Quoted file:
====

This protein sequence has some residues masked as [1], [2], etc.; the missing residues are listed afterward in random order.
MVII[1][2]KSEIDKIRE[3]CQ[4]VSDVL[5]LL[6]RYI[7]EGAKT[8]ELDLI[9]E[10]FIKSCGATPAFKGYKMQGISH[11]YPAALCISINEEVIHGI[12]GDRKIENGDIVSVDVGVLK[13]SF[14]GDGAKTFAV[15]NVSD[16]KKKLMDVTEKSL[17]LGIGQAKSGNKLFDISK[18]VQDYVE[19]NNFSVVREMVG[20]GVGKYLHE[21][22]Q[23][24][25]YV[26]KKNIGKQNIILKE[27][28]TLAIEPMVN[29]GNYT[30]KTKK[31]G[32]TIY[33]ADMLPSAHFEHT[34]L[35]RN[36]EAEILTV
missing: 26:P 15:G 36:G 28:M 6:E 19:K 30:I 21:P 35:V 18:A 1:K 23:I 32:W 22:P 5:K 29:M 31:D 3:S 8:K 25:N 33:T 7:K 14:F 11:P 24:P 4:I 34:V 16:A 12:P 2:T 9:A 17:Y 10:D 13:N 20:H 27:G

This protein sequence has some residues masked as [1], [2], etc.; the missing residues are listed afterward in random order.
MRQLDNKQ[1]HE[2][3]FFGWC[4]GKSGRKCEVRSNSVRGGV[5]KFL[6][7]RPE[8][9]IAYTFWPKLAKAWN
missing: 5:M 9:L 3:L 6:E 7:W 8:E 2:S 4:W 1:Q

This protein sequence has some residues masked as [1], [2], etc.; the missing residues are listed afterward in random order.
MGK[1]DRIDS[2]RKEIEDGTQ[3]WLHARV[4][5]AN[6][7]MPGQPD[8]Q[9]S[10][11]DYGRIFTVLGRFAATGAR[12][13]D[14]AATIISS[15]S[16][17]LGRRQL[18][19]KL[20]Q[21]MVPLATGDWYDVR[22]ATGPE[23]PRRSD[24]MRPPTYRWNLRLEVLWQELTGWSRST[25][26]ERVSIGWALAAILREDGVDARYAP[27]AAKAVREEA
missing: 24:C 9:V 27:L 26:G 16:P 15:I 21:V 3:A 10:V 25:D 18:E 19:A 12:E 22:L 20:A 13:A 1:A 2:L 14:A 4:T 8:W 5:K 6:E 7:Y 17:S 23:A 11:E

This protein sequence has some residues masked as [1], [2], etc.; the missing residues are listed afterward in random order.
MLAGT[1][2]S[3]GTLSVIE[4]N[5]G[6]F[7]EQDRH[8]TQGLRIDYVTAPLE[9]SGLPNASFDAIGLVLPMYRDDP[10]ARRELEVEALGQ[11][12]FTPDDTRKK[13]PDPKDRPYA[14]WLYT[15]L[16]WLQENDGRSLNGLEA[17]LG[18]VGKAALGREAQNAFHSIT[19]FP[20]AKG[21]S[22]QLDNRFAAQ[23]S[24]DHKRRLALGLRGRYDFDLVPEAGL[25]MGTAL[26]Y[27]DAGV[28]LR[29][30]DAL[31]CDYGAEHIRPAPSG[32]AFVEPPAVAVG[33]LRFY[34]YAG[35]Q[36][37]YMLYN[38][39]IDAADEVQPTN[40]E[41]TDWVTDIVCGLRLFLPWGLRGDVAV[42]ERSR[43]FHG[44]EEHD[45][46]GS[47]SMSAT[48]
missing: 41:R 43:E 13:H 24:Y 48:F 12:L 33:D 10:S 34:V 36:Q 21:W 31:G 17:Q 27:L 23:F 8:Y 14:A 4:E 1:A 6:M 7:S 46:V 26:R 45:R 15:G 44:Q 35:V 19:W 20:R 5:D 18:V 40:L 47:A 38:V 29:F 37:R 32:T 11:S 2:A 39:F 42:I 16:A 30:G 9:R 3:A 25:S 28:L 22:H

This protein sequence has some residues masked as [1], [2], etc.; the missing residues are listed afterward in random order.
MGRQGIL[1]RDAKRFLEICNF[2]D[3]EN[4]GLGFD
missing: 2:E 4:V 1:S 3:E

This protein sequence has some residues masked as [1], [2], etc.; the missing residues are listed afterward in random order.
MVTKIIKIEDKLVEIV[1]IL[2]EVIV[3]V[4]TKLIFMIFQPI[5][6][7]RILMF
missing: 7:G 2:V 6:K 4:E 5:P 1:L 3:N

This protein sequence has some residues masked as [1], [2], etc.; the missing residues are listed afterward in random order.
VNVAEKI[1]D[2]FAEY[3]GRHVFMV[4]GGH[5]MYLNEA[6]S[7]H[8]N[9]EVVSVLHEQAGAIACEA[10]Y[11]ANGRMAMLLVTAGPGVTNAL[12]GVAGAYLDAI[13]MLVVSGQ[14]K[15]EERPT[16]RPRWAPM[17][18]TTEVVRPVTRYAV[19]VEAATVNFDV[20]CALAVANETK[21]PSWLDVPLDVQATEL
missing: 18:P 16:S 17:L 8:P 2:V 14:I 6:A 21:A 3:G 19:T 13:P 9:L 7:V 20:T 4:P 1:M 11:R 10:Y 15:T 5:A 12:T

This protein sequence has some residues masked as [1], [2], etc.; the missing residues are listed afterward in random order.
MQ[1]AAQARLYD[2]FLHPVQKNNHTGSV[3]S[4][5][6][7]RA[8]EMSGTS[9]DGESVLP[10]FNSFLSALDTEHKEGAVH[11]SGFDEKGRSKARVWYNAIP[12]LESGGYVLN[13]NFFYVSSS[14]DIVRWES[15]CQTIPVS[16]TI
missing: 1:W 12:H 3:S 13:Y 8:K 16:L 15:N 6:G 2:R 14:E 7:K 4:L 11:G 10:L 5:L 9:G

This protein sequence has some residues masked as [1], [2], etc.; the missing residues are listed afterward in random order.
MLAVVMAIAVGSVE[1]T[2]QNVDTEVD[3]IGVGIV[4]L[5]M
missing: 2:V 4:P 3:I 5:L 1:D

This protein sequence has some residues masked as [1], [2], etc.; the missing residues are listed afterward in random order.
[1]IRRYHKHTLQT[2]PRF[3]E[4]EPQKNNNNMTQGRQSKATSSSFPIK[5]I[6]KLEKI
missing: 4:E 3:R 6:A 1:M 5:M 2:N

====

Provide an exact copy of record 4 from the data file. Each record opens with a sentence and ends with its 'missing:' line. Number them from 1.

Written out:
This protein sequence has some residues masked as [1], [2], etc.; the missing residues are listed afterward in random order.
MLAGT[1][2]S[3]GTLSVIE[4]N[5]G[6]F[7]EQDRH[8]TQGLRIDYVTAPLE[9]SGLPNASFDAIGLVLPMYRDDP[10]ARRELEVEALGQ[11][12]FTPDDTRKK[13]PDPKDRPYA[14]WLYT[15]L[16]WLQENDGRSLNGLEA[17]LG[18]VGKAALGREAQNAFHSIT[19]FP[20]AKG[21]S[22]QLDNRFAAQ[23]S[24]DHKRRLALGLRGRYDFDLVPEAGL[25]MGTAL[26]Y[27]DAGV[28]LR[29][30]DAL[31]CDYGAEHIRPAPSG[32]AFVEPPAVAVG[33]LRFY[34]YAG[35]Q[36][37]YMLYN[38][39]IDAADEVQPTN[40]E[41]TDWVTDIVCGLRLFLPWGLRGDVAV[42]ERSR[43]FHG[44]EEHD[45][46]GS[47]SMSAT[48]
missing: 41:R 43:E 13:H 24:Y 48:F 12:L 33:D 10:S 34:V 36:Q 21:W 31:G 17:Q 27:L 23:F 8:Y 14:A 4:E 1:A 6:M 7:S 46:V 26:R 45:R 15:G 44:Q 35:V 19:W 20:R 5:D 18:V 40:L 47:A 38:V 29:F 37:R 32:T 11:S 2:A 39:F 42:I 16:A 30:G 9:R 3:A 25:S 28:L 22:H